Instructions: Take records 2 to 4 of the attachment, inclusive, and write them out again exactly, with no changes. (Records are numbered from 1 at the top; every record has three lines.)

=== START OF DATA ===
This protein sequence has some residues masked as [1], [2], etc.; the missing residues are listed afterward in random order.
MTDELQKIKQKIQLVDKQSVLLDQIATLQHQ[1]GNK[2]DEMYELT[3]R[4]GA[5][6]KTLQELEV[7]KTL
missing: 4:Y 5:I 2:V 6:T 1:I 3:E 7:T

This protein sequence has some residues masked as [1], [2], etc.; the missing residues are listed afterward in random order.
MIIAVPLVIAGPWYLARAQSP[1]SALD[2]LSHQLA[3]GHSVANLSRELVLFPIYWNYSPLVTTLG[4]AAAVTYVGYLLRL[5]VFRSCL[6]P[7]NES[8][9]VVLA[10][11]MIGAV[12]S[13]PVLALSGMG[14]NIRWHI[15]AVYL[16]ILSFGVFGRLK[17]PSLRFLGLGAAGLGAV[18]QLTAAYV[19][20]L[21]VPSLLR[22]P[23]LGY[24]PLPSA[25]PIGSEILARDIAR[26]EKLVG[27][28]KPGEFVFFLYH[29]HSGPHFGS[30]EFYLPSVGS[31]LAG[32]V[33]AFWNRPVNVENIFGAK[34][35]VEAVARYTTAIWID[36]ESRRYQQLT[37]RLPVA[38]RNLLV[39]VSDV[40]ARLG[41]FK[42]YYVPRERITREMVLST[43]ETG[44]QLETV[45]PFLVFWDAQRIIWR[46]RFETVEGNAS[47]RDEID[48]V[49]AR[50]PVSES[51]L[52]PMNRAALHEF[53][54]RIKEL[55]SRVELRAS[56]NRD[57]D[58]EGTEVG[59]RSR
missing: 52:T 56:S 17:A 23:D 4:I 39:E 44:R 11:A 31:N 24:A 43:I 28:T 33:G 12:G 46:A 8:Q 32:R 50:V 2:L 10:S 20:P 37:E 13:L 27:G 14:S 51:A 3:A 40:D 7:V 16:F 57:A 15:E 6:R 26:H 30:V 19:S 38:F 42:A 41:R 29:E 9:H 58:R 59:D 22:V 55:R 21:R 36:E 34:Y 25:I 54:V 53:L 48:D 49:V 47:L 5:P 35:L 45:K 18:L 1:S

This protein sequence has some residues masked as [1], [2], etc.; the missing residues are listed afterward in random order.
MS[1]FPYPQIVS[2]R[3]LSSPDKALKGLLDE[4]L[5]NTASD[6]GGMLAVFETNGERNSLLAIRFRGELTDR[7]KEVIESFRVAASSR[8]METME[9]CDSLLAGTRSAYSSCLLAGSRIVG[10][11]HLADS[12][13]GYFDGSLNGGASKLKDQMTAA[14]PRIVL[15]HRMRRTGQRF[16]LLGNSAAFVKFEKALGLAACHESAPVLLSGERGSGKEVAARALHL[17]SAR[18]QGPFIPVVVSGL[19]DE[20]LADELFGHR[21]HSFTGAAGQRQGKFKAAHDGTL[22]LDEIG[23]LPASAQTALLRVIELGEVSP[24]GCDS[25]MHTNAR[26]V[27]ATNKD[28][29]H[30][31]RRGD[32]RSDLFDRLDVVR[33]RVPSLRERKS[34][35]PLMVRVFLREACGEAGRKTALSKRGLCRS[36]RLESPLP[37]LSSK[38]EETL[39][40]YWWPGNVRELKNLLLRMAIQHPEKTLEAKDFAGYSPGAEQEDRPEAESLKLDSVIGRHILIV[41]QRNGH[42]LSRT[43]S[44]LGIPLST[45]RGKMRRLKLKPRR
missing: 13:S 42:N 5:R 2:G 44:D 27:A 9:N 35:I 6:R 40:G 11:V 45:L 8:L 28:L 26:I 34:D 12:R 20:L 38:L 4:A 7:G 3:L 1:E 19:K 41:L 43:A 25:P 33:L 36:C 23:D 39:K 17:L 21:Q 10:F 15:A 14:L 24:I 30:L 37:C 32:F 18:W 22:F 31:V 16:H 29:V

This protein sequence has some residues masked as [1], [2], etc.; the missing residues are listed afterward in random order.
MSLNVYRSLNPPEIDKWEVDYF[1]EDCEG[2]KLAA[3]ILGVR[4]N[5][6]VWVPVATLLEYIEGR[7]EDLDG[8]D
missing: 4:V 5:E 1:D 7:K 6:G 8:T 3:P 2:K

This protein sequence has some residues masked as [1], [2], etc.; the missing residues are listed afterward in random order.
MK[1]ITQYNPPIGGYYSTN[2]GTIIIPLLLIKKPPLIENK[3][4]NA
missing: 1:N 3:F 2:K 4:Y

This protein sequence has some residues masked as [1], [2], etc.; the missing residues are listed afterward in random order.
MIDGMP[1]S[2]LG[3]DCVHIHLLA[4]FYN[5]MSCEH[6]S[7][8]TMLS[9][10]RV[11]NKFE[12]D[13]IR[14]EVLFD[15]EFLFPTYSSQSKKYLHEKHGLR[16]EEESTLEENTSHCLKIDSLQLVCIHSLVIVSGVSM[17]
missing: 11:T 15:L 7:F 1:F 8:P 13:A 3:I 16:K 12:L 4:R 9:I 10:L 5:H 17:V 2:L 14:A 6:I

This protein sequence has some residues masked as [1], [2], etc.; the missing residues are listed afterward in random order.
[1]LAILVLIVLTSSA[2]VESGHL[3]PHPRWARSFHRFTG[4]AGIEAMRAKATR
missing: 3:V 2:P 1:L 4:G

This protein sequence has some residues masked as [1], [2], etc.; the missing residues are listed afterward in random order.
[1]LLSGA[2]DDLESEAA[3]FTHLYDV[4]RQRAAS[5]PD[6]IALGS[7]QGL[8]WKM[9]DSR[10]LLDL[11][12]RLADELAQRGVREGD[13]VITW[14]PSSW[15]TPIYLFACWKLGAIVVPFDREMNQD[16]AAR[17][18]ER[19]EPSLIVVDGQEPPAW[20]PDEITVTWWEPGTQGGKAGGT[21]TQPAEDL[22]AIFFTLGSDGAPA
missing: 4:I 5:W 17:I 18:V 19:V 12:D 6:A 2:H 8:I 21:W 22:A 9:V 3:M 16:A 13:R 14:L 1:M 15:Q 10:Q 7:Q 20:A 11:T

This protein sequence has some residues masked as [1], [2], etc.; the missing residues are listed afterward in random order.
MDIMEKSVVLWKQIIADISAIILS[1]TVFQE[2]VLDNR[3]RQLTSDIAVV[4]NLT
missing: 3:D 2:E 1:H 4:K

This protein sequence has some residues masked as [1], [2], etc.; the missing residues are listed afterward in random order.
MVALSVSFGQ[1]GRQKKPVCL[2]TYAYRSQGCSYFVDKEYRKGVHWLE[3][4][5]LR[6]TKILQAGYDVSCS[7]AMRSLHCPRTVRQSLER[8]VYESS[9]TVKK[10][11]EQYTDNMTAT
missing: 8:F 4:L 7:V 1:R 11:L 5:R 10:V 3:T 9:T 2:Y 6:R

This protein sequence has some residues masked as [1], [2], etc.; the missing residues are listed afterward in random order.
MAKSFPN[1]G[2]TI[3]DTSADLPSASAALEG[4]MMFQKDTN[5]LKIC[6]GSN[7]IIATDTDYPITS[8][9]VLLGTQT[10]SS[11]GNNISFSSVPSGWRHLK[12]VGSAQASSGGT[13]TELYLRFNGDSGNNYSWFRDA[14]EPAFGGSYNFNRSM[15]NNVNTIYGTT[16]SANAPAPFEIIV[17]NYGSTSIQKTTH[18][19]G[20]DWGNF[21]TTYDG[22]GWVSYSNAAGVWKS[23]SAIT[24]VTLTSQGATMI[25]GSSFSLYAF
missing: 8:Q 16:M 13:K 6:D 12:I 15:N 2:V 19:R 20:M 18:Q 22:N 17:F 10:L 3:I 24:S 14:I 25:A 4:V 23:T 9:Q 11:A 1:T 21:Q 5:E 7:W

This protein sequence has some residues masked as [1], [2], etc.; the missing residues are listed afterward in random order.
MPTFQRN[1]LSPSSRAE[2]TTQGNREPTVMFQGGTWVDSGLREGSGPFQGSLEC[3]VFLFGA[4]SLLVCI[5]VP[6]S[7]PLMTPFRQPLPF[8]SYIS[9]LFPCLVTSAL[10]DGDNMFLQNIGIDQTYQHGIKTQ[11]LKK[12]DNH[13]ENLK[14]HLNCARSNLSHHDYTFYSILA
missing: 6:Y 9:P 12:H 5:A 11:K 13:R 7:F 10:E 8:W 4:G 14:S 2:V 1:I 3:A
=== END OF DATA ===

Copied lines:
This protein sequence has some residues masked as [1], [2], etc.; the missing residues are listed afterward in random order.
MIIAVPLVIAGPWYLARAQSP[1]SALD[2]LSHQLA[3]GHSVANLSRELVLFPIYWNYSPLVTTLG[4]AAAVTYVGYLLRL[5]VFRSCL[6]P[7]NES[8][9]VVLA[10][11]MIGAV[12]S[13]PVLALSGMG[14]NIRWHI[15]AVYL[16]ILSFGVFGRLK[17]PSLRFLGLGAAGLGAV[18]QLTAAYV[19][20]L[21]VPSLLR[22]P[23]LGY[24]PLPSA[25]PIGSEILARDIAR[26]EKLVG[27][28]KPGEFVFFLYH[29]HSGPHFGS[30]EFYLPSVGS[31]LAG[32]V[33]AFWNRPVNVENIFGAK[34][35]VEAVARYTTAIWID[36]ESRRYQQLT[37]RLPVA[38]RNLLV[39]VSDV[40]ARLG[41]FK[42]YYVPRERITREMVLST[43]ETG[44]QLETV[45]PFLVFWDAQRIIWR[46]RFETVEGNAS[47]RDEID[48]V[49]AR[50]PVSES[51]L[52]PMNRAALHEF[53][54]RIKEL[55]SRVELRAS[56]NRD[57]D[58]EGTEVG[59]RSR
missing: 52:T 56:S 17:A 23:D 4:I 39:E 44:R 11:A 31:N 24:A 43:I 28:T 33:G 12:G 46:A 8:Q 32:R 50:V 2:L 10:S 20:P 37:E 13:L 27:G 14:S 51:A 3:A 40:D 7:V 16:F 57:A 15:E 6:R 26:H 30:V 19:S 38:F 42:A 41:R 29:E 9:H 58:R 59:D 22:V 55:R 21:R 36:E 34:Y 25:I 54:V 53:L 48:D 49:V 47:L 5:P 35:L 45:K 18:L 1:S

This protein sequence has some residues masked as [1], [2], etc.; the missing residues are listed afterward in random order.
MS[1]FPYPQIVS[2]R[3]LSSPDKALKGLLDE[4]L[5]NTASD[6]GGMLAVFETNGERNSLLAIRFRGELTDR[7]KEVIESFRVAASSR[8]METME[9]CDSLLAGTRSAYSSCLLAGSRIVG[10][11]HLADS[12][13]GYFDGSLNGGASKLKDQMTAA[14]PRIVL[15]HRMRRTGQRF[16]LLGNSAAFVKFEKALGLAACHESAPVLLSGERGSGKEVAARALHL[17]SAR[18]QGPFIPVVVSGL[19]DE[20]LADELFGHR[21]HSFTGAAGQRQGKFKAAHDGTL[22]LDEIG[23]LPASAQTALLRVIELGEVSP[24]GCDS[25]MHTNAR[26]V[27]ATNKD[28][29]H[30][31]RRGD[32]RSDLFDRLDVVR[33]RVPSLRERKS[34][35]PLMVRVFLREACGEAGRKTALSKRGLCRS[36]RLESPLP[37]LSSK[38]EETL[39][40]YWWPGNVRELKNLLLRMAIQHPEKTLEAKDFAGYSPGAEQEDRPEAESLKLDSVIGRHILIV[41]QRNGH[42]LSRT[43]S[44]LGIPLST[45]RGKMRRLKLKPRR
missing: 13:S 42:N 5:R 2:G 44:D 27:A 9:N 35:I 6:R 40:G 11:V 45:L 8:L 28:L 26:I 34:D 12:R 20:L 38:L 4:A 7:G 3:L 1:E 19:K 41:L 43:A 25:P 33:L 36:C 23:D 39:K 17:L 21:Q 10:F 15:A 14:L 24:I 30:L 37:C 32:F 18:W 22:F 31:V 16:H 29:V

This protein sequence has some residues masked as [1], [2], etc.; the missing residues are listed afterward in random order.
MSLNVYRSLNPPEIDKWEVDYF[1]EDCEG[2]KLAA[3]ILGVR[4]N[5][6]VWVPVATLLEYIEGR[7]EDLDG[8]D
missing: 4:V 5:E 1:D 7:K 6:G 8:T 3:P 2:K